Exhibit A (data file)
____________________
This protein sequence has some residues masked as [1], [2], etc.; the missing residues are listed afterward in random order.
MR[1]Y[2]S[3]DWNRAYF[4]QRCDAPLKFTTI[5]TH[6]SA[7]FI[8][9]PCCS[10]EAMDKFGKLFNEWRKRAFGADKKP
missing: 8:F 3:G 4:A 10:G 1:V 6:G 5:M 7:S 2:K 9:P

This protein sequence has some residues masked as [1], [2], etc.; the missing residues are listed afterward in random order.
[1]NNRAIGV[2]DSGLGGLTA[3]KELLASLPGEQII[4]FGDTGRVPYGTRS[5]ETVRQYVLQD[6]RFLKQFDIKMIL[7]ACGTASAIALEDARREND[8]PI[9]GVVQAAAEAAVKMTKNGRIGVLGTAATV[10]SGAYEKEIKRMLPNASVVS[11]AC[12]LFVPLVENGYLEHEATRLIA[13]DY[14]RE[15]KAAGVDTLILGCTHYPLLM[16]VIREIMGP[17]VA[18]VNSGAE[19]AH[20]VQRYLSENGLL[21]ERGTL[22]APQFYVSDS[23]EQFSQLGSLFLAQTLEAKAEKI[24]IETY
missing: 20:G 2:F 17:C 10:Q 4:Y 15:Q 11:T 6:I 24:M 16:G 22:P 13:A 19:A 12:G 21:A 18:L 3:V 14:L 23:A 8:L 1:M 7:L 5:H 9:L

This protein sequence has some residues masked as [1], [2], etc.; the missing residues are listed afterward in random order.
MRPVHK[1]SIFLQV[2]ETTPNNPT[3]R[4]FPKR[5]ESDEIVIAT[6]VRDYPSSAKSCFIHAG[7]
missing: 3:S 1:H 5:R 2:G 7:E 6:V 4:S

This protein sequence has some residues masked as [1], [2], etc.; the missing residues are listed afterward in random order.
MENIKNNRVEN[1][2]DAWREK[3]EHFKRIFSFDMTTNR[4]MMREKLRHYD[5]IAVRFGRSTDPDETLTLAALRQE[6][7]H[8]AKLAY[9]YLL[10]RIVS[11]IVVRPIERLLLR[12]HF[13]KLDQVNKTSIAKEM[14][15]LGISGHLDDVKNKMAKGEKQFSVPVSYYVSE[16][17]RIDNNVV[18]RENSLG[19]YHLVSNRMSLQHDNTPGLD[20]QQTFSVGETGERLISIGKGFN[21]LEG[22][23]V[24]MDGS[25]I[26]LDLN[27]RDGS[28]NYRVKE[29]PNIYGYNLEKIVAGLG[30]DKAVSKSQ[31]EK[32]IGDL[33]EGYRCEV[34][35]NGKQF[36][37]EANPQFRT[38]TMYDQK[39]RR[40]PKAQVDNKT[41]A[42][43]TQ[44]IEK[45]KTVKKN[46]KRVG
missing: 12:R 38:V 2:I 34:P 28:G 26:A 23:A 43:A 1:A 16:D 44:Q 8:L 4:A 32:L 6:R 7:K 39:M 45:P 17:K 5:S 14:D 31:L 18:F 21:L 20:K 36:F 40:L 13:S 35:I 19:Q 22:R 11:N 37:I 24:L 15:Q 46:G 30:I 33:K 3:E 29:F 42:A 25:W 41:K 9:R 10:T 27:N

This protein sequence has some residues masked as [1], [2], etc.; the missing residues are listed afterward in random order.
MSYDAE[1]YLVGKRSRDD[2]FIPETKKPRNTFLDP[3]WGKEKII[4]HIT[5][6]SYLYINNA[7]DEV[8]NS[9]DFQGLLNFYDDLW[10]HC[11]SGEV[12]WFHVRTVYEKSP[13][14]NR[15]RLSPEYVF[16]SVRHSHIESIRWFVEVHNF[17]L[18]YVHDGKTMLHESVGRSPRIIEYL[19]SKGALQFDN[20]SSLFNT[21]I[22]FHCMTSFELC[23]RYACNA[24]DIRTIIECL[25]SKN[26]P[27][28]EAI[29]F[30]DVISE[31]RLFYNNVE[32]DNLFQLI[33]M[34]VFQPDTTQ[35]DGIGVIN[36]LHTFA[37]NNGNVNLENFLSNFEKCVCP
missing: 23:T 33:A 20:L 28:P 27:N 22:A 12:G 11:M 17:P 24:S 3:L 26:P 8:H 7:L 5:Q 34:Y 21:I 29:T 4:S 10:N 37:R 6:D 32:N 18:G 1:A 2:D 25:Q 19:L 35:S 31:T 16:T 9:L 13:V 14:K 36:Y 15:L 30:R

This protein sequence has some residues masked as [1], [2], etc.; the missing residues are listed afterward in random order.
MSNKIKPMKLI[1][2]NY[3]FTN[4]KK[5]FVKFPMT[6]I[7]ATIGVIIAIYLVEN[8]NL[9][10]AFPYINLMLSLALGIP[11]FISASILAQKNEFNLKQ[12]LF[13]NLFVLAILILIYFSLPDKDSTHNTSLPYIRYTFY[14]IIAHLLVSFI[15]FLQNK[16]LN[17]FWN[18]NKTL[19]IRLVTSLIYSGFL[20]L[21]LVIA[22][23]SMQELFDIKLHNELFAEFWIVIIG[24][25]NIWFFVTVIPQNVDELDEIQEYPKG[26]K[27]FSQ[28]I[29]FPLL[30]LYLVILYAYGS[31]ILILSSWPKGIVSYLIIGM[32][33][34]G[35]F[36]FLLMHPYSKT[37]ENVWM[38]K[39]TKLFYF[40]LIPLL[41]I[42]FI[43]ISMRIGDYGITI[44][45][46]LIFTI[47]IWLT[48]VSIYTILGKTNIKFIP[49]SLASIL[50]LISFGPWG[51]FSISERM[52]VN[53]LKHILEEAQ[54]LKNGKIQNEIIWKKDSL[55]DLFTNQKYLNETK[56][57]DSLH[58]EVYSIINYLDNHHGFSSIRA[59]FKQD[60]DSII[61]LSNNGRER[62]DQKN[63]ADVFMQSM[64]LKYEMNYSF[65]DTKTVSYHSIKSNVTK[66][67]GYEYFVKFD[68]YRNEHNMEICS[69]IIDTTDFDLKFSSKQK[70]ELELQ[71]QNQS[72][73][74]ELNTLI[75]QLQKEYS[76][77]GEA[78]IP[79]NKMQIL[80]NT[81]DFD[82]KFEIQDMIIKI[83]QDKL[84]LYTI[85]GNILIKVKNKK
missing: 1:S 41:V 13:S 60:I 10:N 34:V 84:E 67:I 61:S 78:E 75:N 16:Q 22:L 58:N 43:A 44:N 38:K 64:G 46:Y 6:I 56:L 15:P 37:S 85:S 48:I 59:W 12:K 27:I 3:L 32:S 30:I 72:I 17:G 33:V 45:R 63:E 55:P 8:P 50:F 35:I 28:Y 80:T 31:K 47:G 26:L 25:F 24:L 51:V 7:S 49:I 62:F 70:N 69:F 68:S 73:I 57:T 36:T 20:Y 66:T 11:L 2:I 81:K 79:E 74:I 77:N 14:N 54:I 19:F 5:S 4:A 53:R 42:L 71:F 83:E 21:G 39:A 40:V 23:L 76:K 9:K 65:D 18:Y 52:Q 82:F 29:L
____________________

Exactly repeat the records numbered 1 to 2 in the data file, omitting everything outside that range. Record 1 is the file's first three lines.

This protein sequence has some residues masked as [1], [2], etc.; the missing residues are listed afterward in random order.
MR[1]Y[2]S[3]DWNRAYF[4]QRCDAPLKFTTI[5]TH[6]SA[7]FI[8][9]PCCS[10]EAMDKFGKLFNEWRKRAFGADKKP
missing: 8:F 3:G 4:A 10:G 1:V 6:G 5:M 7:S 2:K 9:P

This protein sequence has some residues masked as [1], [2], etc.; the missing residues are listed afterward in random order.
[1]NNRAIGV[2]DSGLGGLTA[3]KELLASLPGEQII[4]FGDTGRVPYGTRS[5]ETVRQYVLQD[6]RFLKQFDIKMIL[7]ACGTASAIALEDARREND[8]PI[9]GVVQAAAEAAVKMTKNGRIGVLGTAATV[10]SGAYEKEIKRMLPNASVVS[11]AC[12]LFVPLVENGYLEHEATRLIA[13]DY[14]RE[15]KAAGVDTLILGCTHYPLLM[16]VIREIMGP[17]VA[18]VNSGAE[19]AH[20]VQRYLSENGLL[21]ERGTL[22]APQFYVSDS[23]EQFSQLGSLFLAQTLEAKAEKI[24]IETY
missing: 20:G 2:F 17:C 10:Q 4:Y 15:Q 11:T 6:I 24:M 16:G 22:P 13:A 19:A 12:G 21:A 18:L 3:V 14:L 23:A 8:L 1:M 7:L 5:H 9:L